High Line Co-Founders: “Harnessing Friction” at the National Building Museum, Washington, D.C.

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Monday, September 30, 2013 - 6:30pm to 8:00pm

High Line Co-Founders: “Harnessing Friction” at the National Building Museum, Washington, D.C.

EnlargeHigh Line Co-Founders Joshua David and Robert Hammond. Photo by Barry Munger

We’re thrilled to announce that the National Building Museum has awarded its fifteenth Vincent Scully Prize to High Line Co-Founders Joshua David and Robert Hammond for their work in creating one of the most successful urban revitalization projects to date.

The Vincent Scully Prize recognizes exemplary scholarship, criticism, or practice in architecture, historic preservation, or urban design. David and Hammond will present an original talk, “Harnessing Friction,” as part of the public award ceremony at Washington D.C.’s National Building Museum on September 30.

David and Hammond will discuss how the High Line tapped the seemingly incompatible forces of money, real estate, and politics versus community, preservation, and design to create new kind of public place for the 21st century.

About the Vincent Scully Prize

The Vincent Scully Prize was instituted in honor of Vincent Scully, the Sterling Professor Emeritus of the history of art at Yale University and a distinguished visiting professor at the University of Miami. The Vincent Scully Prize was established by the National Building Museum in 1999 to recognize exemplary practice, scholarship, or criticism in architecture, historic preservation, and urban design. The prize has since come to be known as one of the most important awards in the field, recognizing the importance of ideas and scholarship that lead to great built places.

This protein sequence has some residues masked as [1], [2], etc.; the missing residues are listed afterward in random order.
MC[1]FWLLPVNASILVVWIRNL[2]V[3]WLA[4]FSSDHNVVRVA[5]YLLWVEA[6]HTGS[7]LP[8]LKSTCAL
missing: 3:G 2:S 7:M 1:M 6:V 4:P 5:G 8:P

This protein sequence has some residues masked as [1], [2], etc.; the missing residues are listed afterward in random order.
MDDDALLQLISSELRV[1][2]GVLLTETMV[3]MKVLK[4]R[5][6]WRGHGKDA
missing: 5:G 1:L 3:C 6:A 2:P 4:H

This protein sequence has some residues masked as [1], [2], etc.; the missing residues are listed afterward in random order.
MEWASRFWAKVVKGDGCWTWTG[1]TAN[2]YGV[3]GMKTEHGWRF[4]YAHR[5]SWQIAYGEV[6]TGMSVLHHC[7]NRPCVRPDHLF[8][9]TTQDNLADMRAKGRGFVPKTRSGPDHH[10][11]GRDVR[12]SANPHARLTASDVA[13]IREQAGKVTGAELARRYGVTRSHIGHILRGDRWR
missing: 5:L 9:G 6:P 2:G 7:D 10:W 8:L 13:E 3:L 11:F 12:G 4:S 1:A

Past recipients are listed here with their affiliation at the time of their selection:

  • Vincent Scully, sterling professor emeritus of the History of Art at Yale University
  • Jane Jacobs, urbanist and author of The Nature of Economies
  • Andrés Duany and Elizabeth Plater-Zyberk, founders of Duany Plater-Zyberk & Co
  • Robert Venturi, FAIA and Denise Scott Brown, RIBA
  • His Highness the Aga Khan
  • His Royal Highness The Prince of Wales
  • Phyllis Lambert, architect, educator, philanthropist, and activist
  • Witold Rybczynski, architectural critic, author and essayist
  • Richard Moe, president of the National Trust for Historic Preservation
  • Robert A.M. Stern, dean of the Yale School of Architecture
  • Christopher Alexander, architect and author
  • Adele Chatfield-Taylor, president of the American Academy in Rome
  • William K. Reilly, former administrator of the Environmental Protection Agency
  • Paul Goldberger, architecture critic and contributing editor, Vanity Fair

The National Building Museum
401 F Street
Washington, D.C.

“Harnessing Friction” is open to visitors of all ages. Tickets are $12 for members of the National Building Museum, $12 for students, and $20 for non-members. For more information about the program and to purchase tickets, please see National Building Museum’s event page.

“Harnessing Friction” is presented and sponsored by the National Building Museum in partnership with Friends of the High Line.

National Building Museum